3. Increased use of statistician reviewers where more attention to design, analysis, inference, and uncertainty quantification would benefit the science (similar to Science Magazine’s Statistical Board of Reviewing Editors S-BoRE).

Recommendations from SBE report, Social, Behavioral, and Economic Sciences Perspectives on Robust and Reliable Science:

  1. Each report of research supported by NSF should be accompanied by detailed documentation on procedures to enable an independent researcher to reproduce the results of the original researcher, which should be included in a project’s final report and in proposals seeking new support.
  2. NSF should sponsor research that evaluates various approaches to determining whether a finding replicates and to assess which approach(es) under which circumstances are the most helpful for reaching valid conclusions about replicability.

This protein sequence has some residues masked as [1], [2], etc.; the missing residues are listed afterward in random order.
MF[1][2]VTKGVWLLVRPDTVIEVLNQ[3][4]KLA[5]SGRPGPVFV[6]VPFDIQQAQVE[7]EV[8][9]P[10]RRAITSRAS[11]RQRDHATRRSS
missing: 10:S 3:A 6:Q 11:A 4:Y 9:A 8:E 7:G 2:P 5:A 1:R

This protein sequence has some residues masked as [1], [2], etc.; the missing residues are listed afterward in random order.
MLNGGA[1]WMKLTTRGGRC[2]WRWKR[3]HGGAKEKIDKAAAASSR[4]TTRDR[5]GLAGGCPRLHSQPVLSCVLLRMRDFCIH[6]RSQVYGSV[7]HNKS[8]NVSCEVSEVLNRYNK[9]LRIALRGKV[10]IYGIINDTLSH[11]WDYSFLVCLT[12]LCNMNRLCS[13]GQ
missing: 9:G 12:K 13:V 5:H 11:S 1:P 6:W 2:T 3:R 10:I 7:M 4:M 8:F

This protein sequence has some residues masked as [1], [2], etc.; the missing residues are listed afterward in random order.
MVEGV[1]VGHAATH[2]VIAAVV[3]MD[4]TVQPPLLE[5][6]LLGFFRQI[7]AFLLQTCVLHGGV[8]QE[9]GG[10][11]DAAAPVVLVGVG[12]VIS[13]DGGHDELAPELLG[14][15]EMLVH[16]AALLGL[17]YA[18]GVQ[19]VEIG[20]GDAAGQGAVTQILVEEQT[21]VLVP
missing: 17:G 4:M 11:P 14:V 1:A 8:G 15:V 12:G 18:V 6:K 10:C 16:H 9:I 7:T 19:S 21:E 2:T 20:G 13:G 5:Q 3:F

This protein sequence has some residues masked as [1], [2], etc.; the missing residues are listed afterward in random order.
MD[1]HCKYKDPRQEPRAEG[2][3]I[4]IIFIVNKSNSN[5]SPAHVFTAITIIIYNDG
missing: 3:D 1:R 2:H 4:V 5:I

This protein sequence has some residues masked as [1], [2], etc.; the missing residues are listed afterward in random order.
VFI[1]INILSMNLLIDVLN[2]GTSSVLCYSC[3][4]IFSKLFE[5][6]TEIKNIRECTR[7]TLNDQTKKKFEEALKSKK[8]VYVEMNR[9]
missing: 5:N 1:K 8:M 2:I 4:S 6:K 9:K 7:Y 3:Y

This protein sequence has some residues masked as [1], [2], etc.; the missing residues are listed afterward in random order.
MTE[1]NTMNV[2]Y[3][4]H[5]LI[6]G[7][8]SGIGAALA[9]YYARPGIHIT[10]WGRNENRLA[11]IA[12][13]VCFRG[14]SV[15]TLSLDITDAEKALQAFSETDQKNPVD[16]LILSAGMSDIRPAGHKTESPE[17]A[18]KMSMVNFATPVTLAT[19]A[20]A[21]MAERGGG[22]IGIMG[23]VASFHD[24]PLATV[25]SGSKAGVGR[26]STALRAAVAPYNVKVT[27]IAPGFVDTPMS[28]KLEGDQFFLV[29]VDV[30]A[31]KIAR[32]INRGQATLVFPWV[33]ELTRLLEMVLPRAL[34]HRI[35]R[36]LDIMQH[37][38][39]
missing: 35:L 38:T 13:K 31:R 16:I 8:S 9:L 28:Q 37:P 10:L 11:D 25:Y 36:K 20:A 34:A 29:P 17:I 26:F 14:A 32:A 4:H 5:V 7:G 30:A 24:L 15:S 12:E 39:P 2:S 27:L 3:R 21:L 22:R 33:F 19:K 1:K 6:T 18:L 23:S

3. To permit assessing replication in various ways, NSF should encourage researchers to report associations between variables using different metrics (e.g., standardized and unstandardized coefficients, effect sizes, odds ratios) and indicating precision of estimates (with standard errors) and to assess the statistical significance of findings using these different methods.
  4. NSF should sponsor research that identifies optimal procedures for practically assessing all types of generalizability of findings (e.g., from a set of study participants to a population, from one set of measures to other measures, from one set of circumstances to other circumstances) and differentiating lack of generalizability from failure to replicate.
  5. NSF should fund research exploring the optimal and minimum standards for reporting statistical results so as to permit useful meta-analyses.